In the final post of a three-part series from guest contributor Leslie Paul Machado, Chair of LeClairRyan's Media, Internet and E-commerce Industry Team, Mr. Machado discusses the impact of these decisions on the legal landscape and the need for a federal anti-SLAPP law.
In the second post of a three-part series from guest contributor Leslie Paul Machado, Chair of LeClairRyan's Media, Internet and E-commerce Industry Team, Mr. Machado discusses the D.C. Circuit's decision on whether the D.C. anti-SLAPP statute can be used in federal diversity cases.
A developer sued a South Carolina town in 2016 over a zoning issue, and a few residents who had spoken critically about the development were subpoenaed for their comments on the matter. “The subpoenas demanded residents' communications, including Facebook and Twitter posts, to or from other residents of Simmons Pointe, the homeowners association, the town, elected officials, appointed members of the Board of Zoning Appeals and others.” Though the lawsuit settled, Mount Pleasant Town Council urged state lawmakers to pass the Citizens Participation in Government Act of 2018.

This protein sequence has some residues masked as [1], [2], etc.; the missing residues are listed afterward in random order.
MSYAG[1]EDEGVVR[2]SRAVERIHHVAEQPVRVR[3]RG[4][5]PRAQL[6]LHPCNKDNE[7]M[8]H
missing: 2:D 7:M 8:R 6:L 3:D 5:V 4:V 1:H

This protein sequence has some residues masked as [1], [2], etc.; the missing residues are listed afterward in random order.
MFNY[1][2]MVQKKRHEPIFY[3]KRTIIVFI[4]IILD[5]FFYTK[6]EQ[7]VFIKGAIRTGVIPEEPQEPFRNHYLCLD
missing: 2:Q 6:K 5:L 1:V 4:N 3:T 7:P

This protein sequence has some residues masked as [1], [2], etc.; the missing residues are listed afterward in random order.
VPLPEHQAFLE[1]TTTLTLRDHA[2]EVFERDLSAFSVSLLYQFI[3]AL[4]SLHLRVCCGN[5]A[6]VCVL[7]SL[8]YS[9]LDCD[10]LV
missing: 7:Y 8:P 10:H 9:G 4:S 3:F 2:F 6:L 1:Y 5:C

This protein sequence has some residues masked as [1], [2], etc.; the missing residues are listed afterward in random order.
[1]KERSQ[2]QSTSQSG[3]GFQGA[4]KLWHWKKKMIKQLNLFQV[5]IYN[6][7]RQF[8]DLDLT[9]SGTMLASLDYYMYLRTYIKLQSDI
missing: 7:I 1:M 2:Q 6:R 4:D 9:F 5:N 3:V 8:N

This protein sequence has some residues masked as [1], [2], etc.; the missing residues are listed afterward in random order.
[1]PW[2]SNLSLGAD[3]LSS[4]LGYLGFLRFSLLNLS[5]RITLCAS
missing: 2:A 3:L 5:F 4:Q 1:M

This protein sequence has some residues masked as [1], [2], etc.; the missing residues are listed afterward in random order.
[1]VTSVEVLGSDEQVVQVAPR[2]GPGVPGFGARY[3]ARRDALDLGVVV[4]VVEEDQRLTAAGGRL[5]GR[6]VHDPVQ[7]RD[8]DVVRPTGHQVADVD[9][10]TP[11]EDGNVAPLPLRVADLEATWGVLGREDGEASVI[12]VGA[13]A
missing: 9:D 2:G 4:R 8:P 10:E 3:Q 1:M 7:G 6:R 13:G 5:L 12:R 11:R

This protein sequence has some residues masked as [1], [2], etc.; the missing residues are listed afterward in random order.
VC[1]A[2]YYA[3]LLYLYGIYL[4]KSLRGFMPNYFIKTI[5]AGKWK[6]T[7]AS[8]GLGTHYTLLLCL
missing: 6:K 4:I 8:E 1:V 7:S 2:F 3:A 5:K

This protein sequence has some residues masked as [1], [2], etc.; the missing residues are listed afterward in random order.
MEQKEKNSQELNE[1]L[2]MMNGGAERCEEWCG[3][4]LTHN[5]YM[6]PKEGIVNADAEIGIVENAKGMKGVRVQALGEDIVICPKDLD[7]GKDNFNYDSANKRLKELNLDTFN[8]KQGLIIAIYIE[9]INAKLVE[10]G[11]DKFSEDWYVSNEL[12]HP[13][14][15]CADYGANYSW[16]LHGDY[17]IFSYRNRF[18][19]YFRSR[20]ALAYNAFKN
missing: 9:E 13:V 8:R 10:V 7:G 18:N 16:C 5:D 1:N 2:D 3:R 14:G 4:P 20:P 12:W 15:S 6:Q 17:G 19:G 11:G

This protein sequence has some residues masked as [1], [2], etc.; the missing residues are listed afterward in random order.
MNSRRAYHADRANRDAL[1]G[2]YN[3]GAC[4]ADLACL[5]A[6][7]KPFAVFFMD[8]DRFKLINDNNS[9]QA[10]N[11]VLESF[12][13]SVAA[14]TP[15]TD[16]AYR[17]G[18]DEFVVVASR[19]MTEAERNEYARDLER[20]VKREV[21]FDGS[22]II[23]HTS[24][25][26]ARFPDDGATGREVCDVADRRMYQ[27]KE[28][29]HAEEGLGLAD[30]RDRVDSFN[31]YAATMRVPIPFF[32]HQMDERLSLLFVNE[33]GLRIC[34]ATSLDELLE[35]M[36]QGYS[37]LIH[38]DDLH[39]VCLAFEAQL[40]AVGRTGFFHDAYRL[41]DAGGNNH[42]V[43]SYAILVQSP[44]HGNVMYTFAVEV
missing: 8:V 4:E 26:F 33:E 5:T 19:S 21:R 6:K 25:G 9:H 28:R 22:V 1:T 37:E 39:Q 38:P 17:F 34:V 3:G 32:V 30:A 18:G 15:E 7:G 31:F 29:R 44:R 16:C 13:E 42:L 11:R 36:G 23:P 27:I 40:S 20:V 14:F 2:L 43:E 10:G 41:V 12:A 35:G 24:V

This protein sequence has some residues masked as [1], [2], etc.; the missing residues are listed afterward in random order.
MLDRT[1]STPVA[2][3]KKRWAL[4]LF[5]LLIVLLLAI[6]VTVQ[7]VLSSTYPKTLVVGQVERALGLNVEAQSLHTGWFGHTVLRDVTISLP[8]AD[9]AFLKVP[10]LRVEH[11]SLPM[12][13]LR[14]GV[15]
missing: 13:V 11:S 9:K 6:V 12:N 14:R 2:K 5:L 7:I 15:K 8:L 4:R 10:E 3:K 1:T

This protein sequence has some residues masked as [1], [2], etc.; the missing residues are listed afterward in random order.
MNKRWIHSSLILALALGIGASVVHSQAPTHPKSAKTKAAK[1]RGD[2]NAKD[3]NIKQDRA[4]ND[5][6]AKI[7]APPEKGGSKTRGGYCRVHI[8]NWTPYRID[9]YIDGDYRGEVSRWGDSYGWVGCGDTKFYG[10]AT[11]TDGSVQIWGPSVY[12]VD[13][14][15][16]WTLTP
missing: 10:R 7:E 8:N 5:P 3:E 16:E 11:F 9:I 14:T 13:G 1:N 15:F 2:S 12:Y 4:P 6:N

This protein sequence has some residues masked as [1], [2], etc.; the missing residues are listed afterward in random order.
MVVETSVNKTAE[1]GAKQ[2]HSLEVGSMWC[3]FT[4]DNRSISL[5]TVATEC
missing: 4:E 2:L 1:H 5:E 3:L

"President Donald Trump’s legal threats against the publisher and author of the most recent insider account of the White House may strike a nerve with journalists who are fearful of expensive legal defenses and chill valuable news reporting, but the threats could lose much of their power if states or Congress strengthened a tool that judges may use to dismiss meritless lawsuits involving speech protected under the First Amendment."